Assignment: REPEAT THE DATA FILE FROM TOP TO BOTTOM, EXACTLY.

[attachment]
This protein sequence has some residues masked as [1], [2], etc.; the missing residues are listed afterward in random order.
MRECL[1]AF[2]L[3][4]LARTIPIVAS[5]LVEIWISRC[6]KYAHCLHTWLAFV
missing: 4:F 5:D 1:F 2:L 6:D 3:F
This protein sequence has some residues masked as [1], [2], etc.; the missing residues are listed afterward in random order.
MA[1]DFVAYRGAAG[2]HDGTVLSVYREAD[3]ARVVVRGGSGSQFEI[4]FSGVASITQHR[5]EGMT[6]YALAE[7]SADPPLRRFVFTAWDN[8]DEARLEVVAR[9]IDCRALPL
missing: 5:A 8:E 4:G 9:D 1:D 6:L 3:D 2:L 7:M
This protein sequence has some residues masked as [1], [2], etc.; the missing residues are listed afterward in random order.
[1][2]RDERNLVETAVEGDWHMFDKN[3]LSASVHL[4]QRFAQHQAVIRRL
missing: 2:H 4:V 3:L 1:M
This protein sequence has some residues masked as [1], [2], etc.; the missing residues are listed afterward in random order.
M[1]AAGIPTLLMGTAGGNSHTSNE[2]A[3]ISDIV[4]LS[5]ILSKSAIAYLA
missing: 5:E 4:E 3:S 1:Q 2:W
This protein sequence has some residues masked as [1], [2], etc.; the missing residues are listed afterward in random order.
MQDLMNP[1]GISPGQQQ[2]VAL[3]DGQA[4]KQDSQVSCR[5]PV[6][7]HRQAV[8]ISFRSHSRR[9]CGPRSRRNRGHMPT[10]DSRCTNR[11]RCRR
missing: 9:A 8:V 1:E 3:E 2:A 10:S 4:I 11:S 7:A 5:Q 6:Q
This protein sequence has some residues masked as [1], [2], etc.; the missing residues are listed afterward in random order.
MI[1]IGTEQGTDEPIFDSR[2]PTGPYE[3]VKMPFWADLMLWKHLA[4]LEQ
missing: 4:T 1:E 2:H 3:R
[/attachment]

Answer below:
This protein sequence has some residues masked as [1], [2], etc.; the missing residues are listed afterward in random order.
MRECL[1]AF[2]L[3][4]LARTIPIVAS[5]LVEIWISRC[6]KYAHCLHTWLAFV
missing: 4:F 5:D 1:F 2:L 6:D 3:F
This protein sequence has some residues masked as [1], [2], etc.; the missing residues are listed afterward in random order.
MA[1]DFVAYRGAAG[2]HDGTVLSVYREAD[3]ARVVVRGGSGSQFEI[4]FSGVASITQHR[5]EGMT[6]YALAE[7]SADPPLRRFVFTAWDN[8]DEARLEVVAR[9]IDCRALPL
missing: 5:A 8:E 4:G 9:D 1:D 6:L 3:D 2:L 7:M
This protein sequence has some residues masked as [1], [2], etc.; the missing residues are listed afterward in random order.
[1][2]RDERNLVETAVEGDWHMFDKN[3]LSASVHL[4]QRFAQHQAVIRRL
missing: 2:H 4:V 3:L 1:M
This protein sequence has some residues masked as [1], [2], etc.; the missing residues are listed afterward in random order.
M[1]AAGIPTLLMGTAGGNSHTSNE[2]A[3]ISDIV[4]LS[5]ILSKSAIAYLA
missing: 5:E 4:E 3:S 1:Q 2:W
This protein sequence has some residues masked as [1], [2], etc.; the missing residues are listed afterward in random order.
MQDLMNP[1]GISPGQQQ[2]VAL[3]DGQA[4]KQDSQVSCR[5]PV[6][7]HRQAV[8]ISFRSHSRR[9]CGPRSRRNRGHMPT[10]DSRCTNR[11]RCRR
missing: 9:A 8:V 1:E 3:E 2:A 10:S 4:I 11:S 7:A 5:Q 6:Q
This protein sequence has some residues masked as [1], [2], etc.; the missing residues are listed afterward in random order.
MI[1]IGTEQGTDEPIFDSR[2]PTGPYE[3]VKMPFWADLMLWKHLA[4]LEQ
missing: 4:T 1:E 2:H 3:R